But Jon Stewart made it more than just a joke–he turned it into a public service. For seventeen years he’s made us laugh while informing—and while castigating those who deserved it. I’m going to feel a little lost without Jon Stewart saying all the things we all wish we could say to power and to pretense. The foibles and evasions of today’s corporate and political powerbrokers are bad enough—why should they escape without even having to pay the minimal price of public exposure to well-deserved ridicule? I hope Stewart’s replacement is up to filling those shoes.

Yet I have been wondering of late whether Jon Stewart isn’t too much of a good thing. His prey has adapted to the constant lampooning—and worse, we the audience have perhaps taken a Daily Show ‘public flogging’ as sufficient response to politicians who we’d be better off voting against than laughing at.

But that’s the Catch-22 of the Daily Show. It’s the only news program that doesn’t cater to the egos and the agendas of its subjects—making it the straightest-talking infotainment in the whole news line-up. You really can’t not watch it. Fortunately, one of Stewart’s old ‘correspondents’, John Oliver, with Last Week Tonight on HBO, has refined the format’s technique to the point of activism—many of John Oliver’s hashtag-coaxing broadcasts have been followed by headlines the next day—displaying the power of combining Oliver’s immense influence and the might of the Internet.

I’m not really too worried about what comes after the Jon Stewart era. Ever since Will Rogers, Americans have had an appetite for an acidic but humorous observer of the human condition as it manifests itself in current events and personalities. That’s now a vacuum that will always be filled by someone somehow. But Jon Stewart has set the bar pretty darn high.

Now, as for today’s improv video—today was one of those lazy days where I left in some sight-reading without identifying the pieces properly. Some days I just can’t be bothered. But I’ll tell you now, so you’ll know: in the middle of the improv, I play a piano transcription of the aria “I Know That My Redeemer Liveth” from ‘Messiah’ by G. F. Handel. After the improv ends, I play two more pieces: the “Evening Prayer” theme from Englebert Humperdinck’s opera ‘Hansel and Gretel’ –and- the “Largo” from G. F. Handel’s opera ‘Xerxes’. I won’t win any prizes for the sight-reading, but it’s not completely terrible. And the improv came out real nice, I thought. Tell me what you think.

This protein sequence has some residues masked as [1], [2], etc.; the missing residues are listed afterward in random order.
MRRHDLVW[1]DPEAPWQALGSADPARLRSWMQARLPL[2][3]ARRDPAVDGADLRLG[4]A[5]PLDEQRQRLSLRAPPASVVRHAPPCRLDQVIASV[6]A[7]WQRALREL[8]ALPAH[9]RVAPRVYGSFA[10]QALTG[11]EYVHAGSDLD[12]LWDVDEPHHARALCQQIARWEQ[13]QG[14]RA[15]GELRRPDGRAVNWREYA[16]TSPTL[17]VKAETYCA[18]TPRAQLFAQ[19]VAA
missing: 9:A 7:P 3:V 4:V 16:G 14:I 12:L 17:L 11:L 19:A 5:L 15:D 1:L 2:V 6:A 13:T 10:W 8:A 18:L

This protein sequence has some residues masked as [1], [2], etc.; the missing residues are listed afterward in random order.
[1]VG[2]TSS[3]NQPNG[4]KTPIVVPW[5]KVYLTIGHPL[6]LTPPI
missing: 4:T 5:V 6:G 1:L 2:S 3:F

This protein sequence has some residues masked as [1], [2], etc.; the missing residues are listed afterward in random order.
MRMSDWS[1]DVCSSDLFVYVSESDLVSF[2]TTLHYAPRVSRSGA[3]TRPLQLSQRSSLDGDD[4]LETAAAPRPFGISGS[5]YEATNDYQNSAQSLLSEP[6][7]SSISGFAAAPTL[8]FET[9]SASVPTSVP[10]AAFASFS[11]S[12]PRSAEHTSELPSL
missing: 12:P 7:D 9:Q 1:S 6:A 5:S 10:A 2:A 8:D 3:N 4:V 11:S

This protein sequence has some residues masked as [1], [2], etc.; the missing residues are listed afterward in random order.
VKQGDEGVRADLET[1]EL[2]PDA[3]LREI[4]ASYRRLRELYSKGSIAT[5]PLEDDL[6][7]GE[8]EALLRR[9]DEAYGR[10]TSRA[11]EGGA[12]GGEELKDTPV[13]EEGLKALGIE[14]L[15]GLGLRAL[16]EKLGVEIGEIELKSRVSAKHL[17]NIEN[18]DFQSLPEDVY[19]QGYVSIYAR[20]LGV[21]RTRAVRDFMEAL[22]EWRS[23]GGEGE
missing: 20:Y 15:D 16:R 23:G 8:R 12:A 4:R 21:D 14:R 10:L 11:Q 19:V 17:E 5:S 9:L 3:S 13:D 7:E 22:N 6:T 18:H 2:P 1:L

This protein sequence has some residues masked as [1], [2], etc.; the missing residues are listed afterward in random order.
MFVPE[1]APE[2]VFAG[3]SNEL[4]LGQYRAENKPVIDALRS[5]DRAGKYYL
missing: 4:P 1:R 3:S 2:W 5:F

Re-Thinking   (2015Feb18)


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Wednesday, February 18, 2015                                11:36 AM

Okay, now I’m well and truly confused. You may remember I wrote a little post the other day, bitching about how no one gave my blog any ‘likes’ for a few days. But I looked at my ‘stats’ page and guess what? Over 10,000 people have viewed one or more of my blogposts. 29 people ‘follow’ my blog—which only means that my posts show up in their ‘readers’ (no guarantee they actually read the posts). Nonetheless, I get an average of 15 to 25 views a day—even today, before noon, when I haven’t posted anything for two days, I’ve gotten six views so far.

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Ordinarily, I have to assume, several people a day are looking at my blog posts, but no one is being impressed enough to click that ‘like’ button. It would seem that when I do get a handful of likes for a particular post, it is not a sign that a handful of people have read the post, but that the post in question was impressive enough to entail a response.

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In a way, it’s kind of creepy to imagine those 15 to 25 people lurking in silence, reading my thoughts without giving back squat. Even creepier is the question of ‘How did I trigger likes with one certain post and not the others?’ Am I resonating with their own thoughts on things? Or do people enjoy my posts more when I’m in obvious emotional distress? What is it?! And do I want to follow that ‘likeable’ thread, or avoid it? It would be so much easier for me if the likes corresponded to my own feelings about my posts—but many of what I consider good posts get zero likes, while some surprise me with the strength of their response. It’s confusing.